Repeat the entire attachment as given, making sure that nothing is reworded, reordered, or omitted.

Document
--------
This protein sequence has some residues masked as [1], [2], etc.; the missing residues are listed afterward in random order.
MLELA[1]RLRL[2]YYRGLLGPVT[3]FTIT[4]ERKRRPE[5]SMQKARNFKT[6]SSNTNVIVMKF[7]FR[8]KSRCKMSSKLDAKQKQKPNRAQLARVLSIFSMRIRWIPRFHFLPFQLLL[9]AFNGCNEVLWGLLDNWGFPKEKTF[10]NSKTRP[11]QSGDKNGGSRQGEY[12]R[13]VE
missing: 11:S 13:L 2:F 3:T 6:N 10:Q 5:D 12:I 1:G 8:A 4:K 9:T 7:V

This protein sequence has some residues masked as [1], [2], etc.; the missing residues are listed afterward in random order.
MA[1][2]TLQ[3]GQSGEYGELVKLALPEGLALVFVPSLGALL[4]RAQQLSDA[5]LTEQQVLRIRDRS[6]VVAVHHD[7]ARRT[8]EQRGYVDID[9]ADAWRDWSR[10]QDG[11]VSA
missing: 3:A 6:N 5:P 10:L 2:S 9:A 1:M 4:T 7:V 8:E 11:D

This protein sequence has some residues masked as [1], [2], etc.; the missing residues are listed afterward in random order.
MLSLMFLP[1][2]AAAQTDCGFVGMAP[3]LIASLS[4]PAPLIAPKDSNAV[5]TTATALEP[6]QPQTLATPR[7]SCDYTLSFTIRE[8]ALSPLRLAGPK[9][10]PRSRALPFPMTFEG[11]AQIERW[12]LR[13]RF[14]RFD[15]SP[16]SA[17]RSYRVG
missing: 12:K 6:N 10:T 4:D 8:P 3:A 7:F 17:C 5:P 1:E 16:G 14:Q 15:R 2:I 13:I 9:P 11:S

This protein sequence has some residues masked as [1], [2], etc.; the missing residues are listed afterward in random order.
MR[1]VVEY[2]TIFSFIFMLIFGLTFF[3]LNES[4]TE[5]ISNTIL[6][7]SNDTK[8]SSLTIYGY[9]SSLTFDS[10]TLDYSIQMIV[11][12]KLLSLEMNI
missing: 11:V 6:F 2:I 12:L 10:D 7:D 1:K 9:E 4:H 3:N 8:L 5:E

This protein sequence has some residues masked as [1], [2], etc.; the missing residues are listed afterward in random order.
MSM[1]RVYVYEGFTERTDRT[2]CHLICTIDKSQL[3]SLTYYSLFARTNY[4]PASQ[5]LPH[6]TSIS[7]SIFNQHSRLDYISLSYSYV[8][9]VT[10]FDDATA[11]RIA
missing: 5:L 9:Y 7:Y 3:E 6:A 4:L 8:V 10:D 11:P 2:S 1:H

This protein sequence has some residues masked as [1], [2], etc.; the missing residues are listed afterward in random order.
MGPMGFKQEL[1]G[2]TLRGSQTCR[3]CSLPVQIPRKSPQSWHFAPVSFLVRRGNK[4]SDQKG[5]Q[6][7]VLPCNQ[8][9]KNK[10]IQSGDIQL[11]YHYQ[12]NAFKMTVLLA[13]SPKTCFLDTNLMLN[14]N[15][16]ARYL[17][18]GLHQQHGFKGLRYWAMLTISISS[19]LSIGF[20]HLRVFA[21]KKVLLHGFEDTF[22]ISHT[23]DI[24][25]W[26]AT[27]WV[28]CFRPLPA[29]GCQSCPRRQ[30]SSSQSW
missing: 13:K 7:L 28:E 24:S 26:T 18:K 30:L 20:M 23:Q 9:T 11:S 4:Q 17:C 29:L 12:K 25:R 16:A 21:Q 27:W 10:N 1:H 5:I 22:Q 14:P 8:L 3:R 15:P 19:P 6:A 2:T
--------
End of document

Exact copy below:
This protein sequence has some residues masked as [1], [2], etc.; the missing residues are listed afterward in random order.
MLELA[1]RLRL[2]YYRGLLGPVT[3]FTIT[4]ERKRRPE[5]SMQKARNFKT[6]SSNTNVIVMKF[7]FR[8]KSRCKMSSKLDAKQKQKPNRAQLARVLSIFSMRIRWIPRFHFLPFQLLL[9]AFNGCNEVLWGLLDNWGFPKEKTF[10]NSKTRP[11]QSGDKNGGSRQGEY[12]R[13]VE
missing: 11:S 13:L 2:F 3:T 6:N 10:Q 5:D 12:I 1:G 8:A 4:K 9:T 7:V

This protein sequence has some residues masked as [1], [2], etc.; the missing residues are listed afterward in random order.
MA[1][2]TLQ[3]GQSGEYGELVKLALPEGLALVFVPSLGALL[4]RAQQLSDA[5]LTEQQVLRIRDRS[6]VVAVHHD[7]ARRT[8]EQRGYVDID[9]ADAWRDWSR[10]QDG[11]VSA
missing: 3:A 6:N 5:P 10:L 2:S 9:A 1:M 4:T 7:V 8:E 11:D

This protein sequence has some residues masked as [1], [2], etc.; the missing residues are listed afterward in random order.
MLSLMFLP[1][2]AAAQTDCGFVGMAP[3]LIASLS[4]PAPLIAPKDSNAV[5]TTATALEP[6]QPQTLATPR[7]SCDYTLSFTIRE[8]ALSPLRLAGPK[9][10]PRSRALPFPMTFEG[11]AQIERW[12]LR[13]RF[14]RFD[15]SP[16]SA[17]RSYRVG
missing: 12:K 6:N 10:T 4:D 8:P 3:A 7:F 17:C 5:P 1:E 16:G 14:Q 15:R 2:I 13:I 9:P 11:S

This protein sequence has some residues masked as [1], [2], etc.; the missing residues are listed afterward in random order.
MR[1]VVEY[2]TIFSFIFMLIFGLTFF[3]LNES[4]TE[5]ISNTIL[6][7]SNDTK[8]SSLTIYGY[9]SSLTFDS[10]TLDYSIQMIV[11][12]KLLSLEMNI
missing: 11:V 6:F 2:I 12:L 10:D 7:D 1:K 9:E 4:H 3:N 8:L 5:E

This protein sequence has some residues masked as [1], [2], etc.; the missing residues are listed afterward in random order.
MSM[1]RVYVYEGFTERTDRT[2]CHLICTIDKSQL[3]SLTYYSLFARTNY[4]PASQ[5]LPH[6]TSIS[7]SIFNQHSRLDYISLSYSYV[8][9]VT[10]FDDATA[11]RIA
missing: 5:L 9:Y 7:Y 3:E 6:A 4:L 8:V 10:D 11:P 2:S 1:H

This protein sequence has some residues masked as [1], [2], etc.; the missing residues are listed afterward in random order.
MGPMGFKQEL[1]G[2]TLRGSQTCR[3]CSLPVQIPRKSPQSWHFAPVSFLVRRGNK[4]SDQKG[5]Q[6][7]VLPCNQ[8][9]KNK[10]IQSGDIQL[11]YHYQ[12]NAFKMTVLLA[13]SPKTCFLDTNLMLN[14]N[15][16]ARYL[17][18]GLHQQHGFKGLRYWAMLTISISS[19]LSIGF[20]HLRVFA[21]KKVLLHGFEDTF[22]ISHT[23]DI[24][25]W[26]AT[27]WV[28]CFRPLPA[29]GCQSCPRRQ[30]SSSQSW
missing: 13:K 7:L 28:E 24:S 26:T 18:K 30:L 20:M 23:Q 9:T 11:S 4:Q 17:C 29:L 12:K 25:R 16:A 21:Q 27:W 10:N 1:H 5:I 22:Q 14:P 8:L 3:R 15:P 19:P 6:A 2:T